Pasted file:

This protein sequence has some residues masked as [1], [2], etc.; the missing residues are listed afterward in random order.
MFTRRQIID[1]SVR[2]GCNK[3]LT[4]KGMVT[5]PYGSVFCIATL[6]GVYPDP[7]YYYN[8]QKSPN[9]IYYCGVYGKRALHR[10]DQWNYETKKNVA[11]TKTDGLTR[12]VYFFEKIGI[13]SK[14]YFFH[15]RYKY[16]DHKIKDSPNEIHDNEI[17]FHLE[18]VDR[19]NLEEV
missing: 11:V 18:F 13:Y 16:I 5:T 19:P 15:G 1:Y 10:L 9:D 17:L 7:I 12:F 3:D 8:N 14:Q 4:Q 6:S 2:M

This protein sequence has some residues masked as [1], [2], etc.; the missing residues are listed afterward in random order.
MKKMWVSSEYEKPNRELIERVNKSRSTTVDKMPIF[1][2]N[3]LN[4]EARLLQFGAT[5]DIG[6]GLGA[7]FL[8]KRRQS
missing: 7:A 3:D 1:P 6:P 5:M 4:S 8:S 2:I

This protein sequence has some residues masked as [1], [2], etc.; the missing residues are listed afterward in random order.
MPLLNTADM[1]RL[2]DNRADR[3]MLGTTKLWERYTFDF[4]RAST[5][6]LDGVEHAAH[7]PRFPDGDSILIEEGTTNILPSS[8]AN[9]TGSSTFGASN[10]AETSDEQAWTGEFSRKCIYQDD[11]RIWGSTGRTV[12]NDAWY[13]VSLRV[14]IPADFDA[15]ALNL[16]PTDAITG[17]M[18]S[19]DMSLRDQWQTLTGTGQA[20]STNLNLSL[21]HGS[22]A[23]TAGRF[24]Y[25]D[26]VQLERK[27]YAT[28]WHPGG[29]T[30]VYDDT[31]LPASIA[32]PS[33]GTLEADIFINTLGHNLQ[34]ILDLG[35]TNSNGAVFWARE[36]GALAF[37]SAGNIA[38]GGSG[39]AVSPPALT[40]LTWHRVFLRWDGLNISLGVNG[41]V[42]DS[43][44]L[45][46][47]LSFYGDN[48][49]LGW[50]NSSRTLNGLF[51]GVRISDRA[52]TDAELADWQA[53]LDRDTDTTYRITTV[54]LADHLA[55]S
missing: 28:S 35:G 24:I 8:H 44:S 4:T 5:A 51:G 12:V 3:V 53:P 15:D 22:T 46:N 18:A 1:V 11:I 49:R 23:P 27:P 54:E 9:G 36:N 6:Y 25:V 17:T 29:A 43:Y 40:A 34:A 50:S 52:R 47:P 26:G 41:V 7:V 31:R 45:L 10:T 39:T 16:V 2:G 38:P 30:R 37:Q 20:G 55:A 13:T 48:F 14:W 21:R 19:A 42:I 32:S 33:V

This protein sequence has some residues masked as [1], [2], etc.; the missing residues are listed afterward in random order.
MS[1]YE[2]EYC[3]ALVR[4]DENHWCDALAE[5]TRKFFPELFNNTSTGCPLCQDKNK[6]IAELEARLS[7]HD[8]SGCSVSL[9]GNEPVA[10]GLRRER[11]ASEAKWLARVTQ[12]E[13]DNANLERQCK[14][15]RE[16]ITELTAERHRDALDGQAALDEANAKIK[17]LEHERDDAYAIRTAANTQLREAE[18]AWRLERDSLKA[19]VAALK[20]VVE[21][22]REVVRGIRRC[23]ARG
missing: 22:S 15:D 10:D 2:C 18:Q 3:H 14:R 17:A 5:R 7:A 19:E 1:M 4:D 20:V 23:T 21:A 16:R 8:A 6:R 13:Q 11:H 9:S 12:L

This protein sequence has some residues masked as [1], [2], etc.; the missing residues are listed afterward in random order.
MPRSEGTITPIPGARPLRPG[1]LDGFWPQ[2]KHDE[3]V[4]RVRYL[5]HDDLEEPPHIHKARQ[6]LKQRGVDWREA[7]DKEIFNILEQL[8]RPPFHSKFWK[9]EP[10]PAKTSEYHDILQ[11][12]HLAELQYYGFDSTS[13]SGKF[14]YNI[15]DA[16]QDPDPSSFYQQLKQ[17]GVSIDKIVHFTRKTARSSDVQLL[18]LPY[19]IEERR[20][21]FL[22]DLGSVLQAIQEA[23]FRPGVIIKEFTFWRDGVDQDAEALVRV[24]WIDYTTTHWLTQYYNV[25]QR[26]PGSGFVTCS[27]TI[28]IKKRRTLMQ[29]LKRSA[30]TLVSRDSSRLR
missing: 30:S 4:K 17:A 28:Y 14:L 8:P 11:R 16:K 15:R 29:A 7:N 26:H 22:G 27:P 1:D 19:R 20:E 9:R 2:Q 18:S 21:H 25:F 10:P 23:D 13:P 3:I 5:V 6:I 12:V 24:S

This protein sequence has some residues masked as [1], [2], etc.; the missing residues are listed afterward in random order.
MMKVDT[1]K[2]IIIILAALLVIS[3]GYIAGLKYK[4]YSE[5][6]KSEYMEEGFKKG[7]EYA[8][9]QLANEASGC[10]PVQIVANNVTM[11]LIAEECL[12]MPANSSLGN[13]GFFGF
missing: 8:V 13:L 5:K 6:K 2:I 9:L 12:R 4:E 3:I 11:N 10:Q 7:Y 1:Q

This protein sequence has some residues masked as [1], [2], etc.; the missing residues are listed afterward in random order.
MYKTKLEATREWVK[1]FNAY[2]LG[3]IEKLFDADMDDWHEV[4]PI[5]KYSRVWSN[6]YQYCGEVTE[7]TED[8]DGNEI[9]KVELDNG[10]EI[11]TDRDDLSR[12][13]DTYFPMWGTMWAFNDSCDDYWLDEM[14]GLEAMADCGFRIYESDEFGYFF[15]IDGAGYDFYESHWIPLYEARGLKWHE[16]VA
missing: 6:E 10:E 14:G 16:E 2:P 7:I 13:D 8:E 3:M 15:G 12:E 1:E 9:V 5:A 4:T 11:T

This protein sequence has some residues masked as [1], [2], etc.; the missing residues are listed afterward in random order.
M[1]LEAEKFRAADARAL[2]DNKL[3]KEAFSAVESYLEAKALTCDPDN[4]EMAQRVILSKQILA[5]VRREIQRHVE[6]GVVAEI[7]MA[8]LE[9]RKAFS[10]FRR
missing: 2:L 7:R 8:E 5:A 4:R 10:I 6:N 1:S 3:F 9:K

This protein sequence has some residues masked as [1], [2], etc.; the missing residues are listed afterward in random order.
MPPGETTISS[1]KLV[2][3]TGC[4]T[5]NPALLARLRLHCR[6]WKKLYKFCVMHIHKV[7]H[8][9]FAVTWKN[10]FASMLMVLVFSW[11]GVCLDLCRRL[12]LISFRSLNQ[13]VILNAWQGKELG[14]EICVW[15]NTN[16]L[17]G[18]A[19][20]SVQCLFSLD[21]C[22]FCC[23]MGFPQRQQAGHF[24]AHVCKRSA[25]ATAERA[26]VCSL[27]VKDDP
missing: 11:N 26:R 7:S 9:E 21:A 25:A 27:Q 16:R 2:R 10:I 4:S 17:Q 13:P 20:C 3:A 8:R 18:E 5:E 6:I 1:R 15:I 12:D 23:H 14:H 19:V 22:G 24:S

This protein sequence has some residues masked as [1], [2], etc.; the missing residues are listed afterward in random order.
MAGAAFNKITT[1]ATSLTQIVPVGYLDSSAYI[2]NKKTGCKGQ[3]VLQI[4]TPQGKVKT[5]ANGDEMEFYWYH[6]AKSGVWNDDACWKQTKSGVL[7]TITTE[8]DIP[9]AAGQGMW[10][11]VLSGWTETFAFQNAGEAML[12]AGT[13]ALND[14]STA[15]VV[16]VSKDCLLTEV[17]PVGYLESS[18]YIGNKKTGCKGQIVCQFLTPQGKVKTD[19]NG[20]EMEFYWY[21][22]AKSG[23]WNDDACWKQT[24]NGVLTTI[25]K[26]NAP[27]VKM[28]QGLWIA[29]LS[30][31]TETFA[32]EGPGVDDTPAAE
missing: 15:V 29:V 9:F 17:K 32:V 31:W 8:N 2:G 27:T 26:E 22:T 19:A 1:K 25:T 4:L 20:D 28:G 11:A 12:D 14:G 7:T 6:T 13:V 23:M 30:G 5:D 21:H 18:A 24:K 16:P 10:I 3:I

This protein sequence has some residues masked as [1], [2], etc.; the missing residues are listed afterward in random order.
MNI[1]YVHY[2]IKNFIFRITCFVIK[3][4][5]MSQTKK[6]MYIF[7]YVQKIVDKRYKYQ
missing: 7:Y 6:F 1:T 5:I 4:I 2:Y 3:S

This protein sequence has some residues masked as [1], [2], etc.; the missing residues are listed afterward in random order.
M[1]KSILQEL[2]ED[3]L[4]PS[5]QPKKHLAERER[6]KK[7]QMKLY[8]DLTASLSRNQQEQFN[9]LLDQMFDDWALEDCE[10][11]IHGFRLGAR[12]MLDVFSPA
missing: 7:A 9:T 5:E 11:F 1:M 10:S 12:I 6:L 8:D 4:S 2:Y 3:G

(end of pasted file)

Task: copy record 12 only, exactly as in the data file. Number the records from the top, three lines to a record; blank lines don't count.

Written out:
This protein sequence has some residues masked as [1], [2], etc.; the missing residues are listed afterward in random order.
M[1]KSILQEL[2]ED[3]L[4]PS[5]QPKKHLAERER[6]KK[7]QMKLY[8]DLTASLSRNQQEQFN[9]LLDQMFDDWALEDCE[10][11]IHGFRLGAR[12]MLDVFSPA
missing: 7:A 9:T 5:E 11:F 1:M 10:S 12:I 6:L 8:D 4:S 2:Y 3:G